Psychopathy is associated with altered expression of genes and immune responses related to molecular pathways

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The expression of many genes that have previously been associated with autism is abnormal also in violent psychopathy, a new study shows.

The researchers used stem cell technology to analyze the expression of genes and proteins in the brain cells of psychopathic violent offenders.

Published in Molecular Psychiatry, the findings may open up new avenues for the treatment of psychopathy.

The study was carried out in collaboration between the University of Eastern Finland, the University of Helsinki and Karolinska Institutet in Sweden.

Psychopathy is an extreme form of antisocial behavior, with about 1% prevalence in the general population, and 10-30% prevalence among incarcerated criminal offenders.

Psychopathy is known to be strongly hereditary, but whether or not it is associated with abnormal expression of genes or proteins in neurons has remained unclear- up until now.

In the newly published study, the researchers used stem cell technology to analyze the expression of genes and proteins that have been associated with psychopathy.

The study participants’ skin cells were used to create pluripotent stem cells, which were then differentiated into cortical neurons and astrocytes.

The study population comprised of psychopathic violent offenders and healthy controls.

Since psychopathy was accompanied by substance abuse, the study population also included non-psychopathic substance abusers.

This made it possible for the researchers to determine which abnormalities were associated exclusively with psychopathy.

This shows DNA

Psychopathy is known to be strongly hereditary, but whether or not it is associated with abnormal expression of genes or proteins in neurons has remained unclear- up until now. The image is in the public domain.

The study shows that psychopathy is associated with robust alterations in the expression of genes and immune-response-related molecular pathways.

Several of these genes have also been linked to autism.

In neurons, psychopathy was associated with marked upregulation of RPL10P9 and ZNF132, and downregulation of CDH5 and OPRD1.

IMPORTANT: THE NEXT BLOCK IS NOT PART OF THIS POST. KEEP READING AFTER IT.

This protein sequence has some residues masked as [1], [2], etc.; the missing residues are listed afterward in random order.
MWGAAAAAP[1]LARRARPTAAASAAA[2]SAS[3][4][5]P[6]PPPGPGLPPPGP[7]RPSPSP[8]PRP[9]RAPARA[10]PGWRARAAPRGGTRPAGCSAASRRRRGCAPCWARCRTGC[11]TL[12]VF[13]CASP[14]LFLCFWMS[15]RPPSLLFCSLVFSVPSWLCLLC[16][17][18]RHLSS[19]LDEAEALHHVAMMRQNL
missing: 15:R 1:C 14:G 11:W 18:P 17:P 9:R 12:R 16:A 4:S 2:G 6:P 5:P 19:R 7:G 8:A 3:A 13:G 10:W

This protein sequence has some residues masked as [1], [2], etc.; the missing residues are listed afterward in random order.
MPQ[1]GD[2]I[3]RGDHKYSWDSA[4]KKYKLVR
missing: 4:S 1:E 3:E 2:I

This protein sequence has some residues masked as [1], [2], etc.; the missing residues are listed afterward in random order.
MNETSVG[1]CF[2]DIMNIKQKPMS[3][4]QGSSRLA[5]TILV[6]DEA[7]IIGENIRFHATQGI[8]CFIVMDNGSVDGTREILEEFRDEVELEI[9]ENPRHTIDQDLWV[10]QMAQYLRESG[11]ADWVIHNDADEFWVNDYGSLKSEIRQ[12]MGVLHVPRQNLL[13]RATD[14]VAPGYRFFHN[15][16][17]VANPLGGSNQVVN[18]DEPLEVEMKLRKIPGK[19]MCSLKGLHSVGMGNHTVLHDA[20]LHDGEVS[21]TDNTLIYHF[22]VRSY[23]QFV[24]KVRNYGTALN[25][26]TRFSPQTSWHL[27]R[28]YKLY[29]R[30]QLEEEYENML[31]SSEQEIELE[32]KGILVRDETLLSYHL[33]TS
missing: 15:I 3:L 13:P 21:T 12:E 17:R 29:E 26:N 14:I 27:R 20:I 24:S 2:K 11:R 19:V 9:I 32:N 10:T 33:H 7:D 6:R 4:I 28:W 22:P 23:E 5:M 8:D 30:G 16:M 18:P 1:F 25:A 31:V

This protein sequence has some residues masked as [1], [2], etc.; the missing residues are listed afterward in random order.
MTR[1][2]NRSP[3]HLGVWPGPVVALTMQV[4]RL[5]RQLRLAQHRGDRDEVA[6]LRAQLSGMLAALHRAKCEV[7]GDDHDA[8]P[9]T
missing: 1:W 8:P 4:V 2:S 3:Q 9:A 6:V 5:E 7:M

In astrocytes, RPL10P9 and MT-RNR2 were upregulated.

The expression of these genes explained 30-92% of the variance of psychopathic symptoms.

Psychopathy was also associated with altered expression of proteins related to glucose metabolism and the opioid system.

Several earlier studies have suggested that violent and psychotic behavior are associated with alterations in glucose metabolism and opioidergic neurotransmission.

The new findings support the idea of abnormal opioid system function being a factor underlying psychopathy.

This suggests that using long-lasting injections of naltrexone or buprenorphine to balance the opioid system could be a feasible treatment for psychopathy.


The co-occurrence of child conduct problems (CPs) and callous–unemotional (CU) traits confers risk for psychopathy.

The oxytocin (OXT) system is a likely candidate for involvement in the development of psychopathy. We tested variations in the OXT receptor gene (OXTR) in CP children and adolescents with varying levels of CU traits.

Two samples of Caucasian children, aged 4–16 years, who met DSM criteria for disruptive behavior problems and had no features of autism spectrum disorder, were stratified into low versus high CU traits.

Measures were the frequencies of nine candidate OXTR polymorphisms (single nucleotide polymorphisms).

In Sample 1, high CU traits were associated with single nucleotide polymorphism rs1042778 in the 3′ untranslated region of OXTR and the CGCT haplotype of rs2268490rs2254298rs237889, and rs13316193.

The association of rs1042778 was replicated in the second rural sample and held across gender and child versus adolescent age groups. We conclude that polymorphic variation of the OXTR characterizes children with high levels of CU traits and CPs.

The results are consistent with a hypothesized role of OXT in the developmental antecedents of psychopathy, particularly the differential amygdala activation model of psychopathic traits, and add genetic evidence that high CU traits specify a distinct subgroup within CP children.


Source:
University of Eastern Finland
Media Contacts: 
Jari Koistinaho – University of Eastern Finland
Image Source:
The image is in the public domain.

Original Research: Open access
“Neurobiological roots of psychopathy”. Jari Tiihonen, Marja Koskuvi, Markku Lähteenvuo, Pekka L.J. Virtanen, Ilkka Ojansuu, Olli Vaurio, Yanyan Gao, Ida Hyötyläinen, Katja A. Puttonen, Eila Repo-Tiihonen, Tiina Paunio, Marja-Riitta Rautiainen, Sasu Tyni, Jari Koistinaho, Šárka Lehtonen..
Molecular Psychiatry. doi:10.1038/s41380-019-0488-z

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